Alex Norton, 10, reads a graphic novel at Backroad Books’ 12-hour Read-a-Thon, held Saturday, May 21, in the parking lot of the Franklin County Courthouse. Backroad Books seeks to promote literacy and a love of reading by providing children in rural areas with free books and a safe place to read them. Norton said she loves reading because it “sucks you in and makes you feel like you’re there” in the pages of a book. Kay Neufeld/Franklin Journal

FARMINGTON — Bookworms of all ages gathered in downtown Farmington at Backroad Books’ 12-hour Read-a-Thon Saturday, May 21.

In the parking lot of the Franklin County Courthouse, locals gathered with piles of books to raise money for Backroad Books — a mobile library by way of camper that Twice Sold Tales owner Amber Stone is bringing to Franklin County’s remote areas to promote literacy and give out free children’s books.

Kids had the opportunity to make bookmarks with the help of Sarah Beech and her hand crank sewing machine. There was also food and a variety of books to read provided by Twice Sold Tales.

Read-a-Thon participants were excited to share in their love of reading to promote the betterment of the community.

“Getting to spend the day reading for a good cause is a great way to spend a Saturday,” said Rebecca Austin, a Farmington resident and Director of Outreach at Safe Voices.

Rebecca Austin, of Farmington, reads a book at Backroad Books’ 12-hour Read-a-Thon, a fundraising initiative to supply children in rural Franklin County with free books. Austin, who brought with her a pile of books to read, said it’s important for kids to read because it “can help expand their worlds in a way they might not have the opportunity.” Kay Neufeld/Franklin Journal

Austin was finishing up “Leaving the World Behind” by Rumaan Alam on a tablet, though she had a pile of books next to her to suit whatever fit her fancy next.


“I’m a bit of a mood reader,” she said. “I didn’t know what I wanted to read so I brought a variety of genres.”

Sitting in the adjacent tent were Wilton-resident Courtney Norton and daughter Alex, 10.

Norton had “The Infographic Guide to American Government” by Carissa Lytle and Jara Kern in her lap with “The Feminist Bible” and the American Constitution ready to read next in her bag.

“I brought all my heavy books today,” Norton said. “It’s a good time to brush up.”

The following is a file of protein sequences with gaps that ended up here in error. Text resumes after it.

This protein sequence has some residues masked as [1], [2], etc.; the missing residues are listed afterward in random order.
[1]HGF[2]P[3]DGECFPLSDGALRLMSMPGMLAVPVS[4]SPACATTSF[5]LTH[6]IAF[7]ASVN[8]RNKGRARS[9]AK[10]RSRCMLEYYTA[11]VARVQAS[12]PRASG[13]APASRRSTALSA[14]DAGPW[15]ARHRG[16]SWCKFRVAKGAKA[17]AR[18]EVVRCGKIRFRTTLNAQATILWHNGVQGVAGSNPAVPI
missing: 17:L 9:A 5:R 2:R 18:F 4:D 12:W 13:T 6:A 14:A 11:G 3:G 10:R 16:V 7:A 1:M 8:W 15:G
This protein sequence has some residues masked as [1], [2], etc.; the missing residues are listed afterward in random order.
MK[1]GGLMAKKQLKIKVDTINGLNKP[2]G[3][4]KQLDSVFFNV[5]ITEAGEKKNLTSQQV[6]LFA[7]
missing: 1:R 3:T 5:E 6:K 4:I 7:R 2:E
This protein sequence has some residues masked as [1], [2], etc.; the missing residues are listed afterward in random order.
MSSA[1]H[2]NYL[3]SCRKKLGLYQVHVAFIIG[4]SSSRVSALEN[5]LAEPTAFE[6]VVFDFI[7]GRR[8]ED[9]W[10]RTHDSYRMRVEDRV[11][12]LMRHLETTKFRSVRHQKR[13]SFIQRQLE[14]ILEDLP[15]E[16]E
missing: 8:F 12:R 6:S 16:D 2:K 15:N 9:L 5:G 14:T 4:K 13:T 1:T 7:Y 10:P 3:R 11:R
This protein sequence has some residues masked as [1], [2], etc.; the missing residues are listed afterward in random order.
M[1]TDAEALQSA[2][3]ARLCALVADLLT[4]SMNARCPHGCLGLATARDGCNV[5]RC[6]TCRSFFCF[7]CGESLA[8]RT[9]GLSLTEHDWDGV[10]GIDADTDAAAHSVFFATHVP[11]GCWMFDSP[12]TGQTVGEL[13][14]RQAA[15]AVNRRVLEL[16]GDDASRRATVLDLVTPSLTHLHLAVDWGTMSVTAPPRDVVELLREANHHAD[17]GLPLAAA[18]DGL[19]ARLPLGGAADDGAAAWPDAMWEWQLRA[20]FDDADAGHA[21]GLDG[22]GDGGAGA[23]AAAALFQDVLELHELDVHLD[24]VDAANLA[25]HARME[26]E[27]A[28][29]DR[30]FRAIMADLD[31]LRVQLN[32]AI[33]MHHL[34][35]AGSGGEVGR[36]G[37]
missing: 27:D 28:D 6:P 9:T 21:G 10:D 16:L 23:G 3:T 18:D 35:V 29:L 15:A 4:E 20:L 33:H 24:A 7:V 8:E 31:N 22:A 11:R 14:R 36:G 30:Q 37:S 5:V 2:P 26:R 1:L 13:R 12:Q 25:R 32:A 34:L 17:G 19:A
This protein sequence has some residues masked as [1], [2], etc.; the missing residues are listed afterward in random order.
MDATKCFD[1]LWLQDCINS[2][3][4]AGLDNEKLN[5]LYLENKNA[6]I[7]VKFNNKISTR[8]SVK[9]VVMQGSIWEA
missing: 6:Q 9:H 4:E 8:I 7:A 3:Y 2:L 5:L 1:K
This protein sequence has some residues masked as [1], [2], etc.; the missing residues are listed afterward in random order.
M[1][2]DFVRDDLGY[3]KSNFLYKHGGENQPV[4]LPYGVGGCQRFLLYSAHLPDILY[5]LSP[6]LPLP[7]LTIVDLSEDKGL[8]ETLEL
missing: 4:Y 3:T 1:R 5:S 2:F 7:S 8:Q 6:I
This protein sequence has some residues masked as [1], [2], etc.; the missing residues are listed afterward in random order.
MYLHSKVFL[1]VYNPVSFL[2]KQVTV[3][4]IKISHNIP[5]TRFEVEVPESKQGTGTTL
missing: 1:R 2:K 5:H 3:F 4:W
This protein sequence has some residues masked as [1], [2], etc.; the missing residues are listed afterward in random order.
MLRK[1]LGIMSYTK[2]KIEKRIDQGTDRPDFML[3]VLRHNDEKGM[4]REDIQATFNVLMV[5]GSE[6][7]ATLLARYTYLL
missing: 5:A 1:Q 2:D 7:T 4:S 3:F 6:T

Meanwhile Alex was enthralled with a graphic novel, hardly looking up while Norton spoke.

Forced to tear herself away from the book, Alex said she was very excited when she learned about the Read-a-Thon.


“When I heard I can do this, I was like ‘yes!'” Alex exclaimed.

Norton and Alex were clearly a mother-daugther duo, sharing in their love of reading together.

“My kid reads constantly, she was incredibly excited to come here,” Norton said.

“I love that reading sucks you in,” Alex said. “You feel like you’re there, in the book.”

From left, Fern Bailey reads “Elephant and Piggie Biggie!” aloud to brothers Avery and West Marble inside the Backroad Books van at a 12-hour fundraising Read-a-Thon in downtown Farmington Saturday, May 21. The van will provide children across Franklin County with free books and a comfortable place to read them. Kay Neufeld/Franklin Journal

Stone originally came up with the idea for Backroad Books to address “book deserts,” or areas without a library, book store or reliable “access to books.”

Participants were similarly passionate to address that need in Franklin County.


“To encourage kids to read is so important,” Norton said. “We need to make reading more accessible.”

“Having books to bring to kids can help expand their worlds in a way they might not otherwise have the opportunity,” Austin said.

“I’ve never seen anything like [this initiative] before,” Sarah Marble, who brought her two children explained. “I’m excited to see this project get on its feet.”

All participants expressed their gratitude for Stone.

“We’re here to support someone who does a lot for our community,” Marble said.

“I think what Amber’s doing is really good for Franklin County, in rural communities where access to libraries and bookstores can change,” Austin said.

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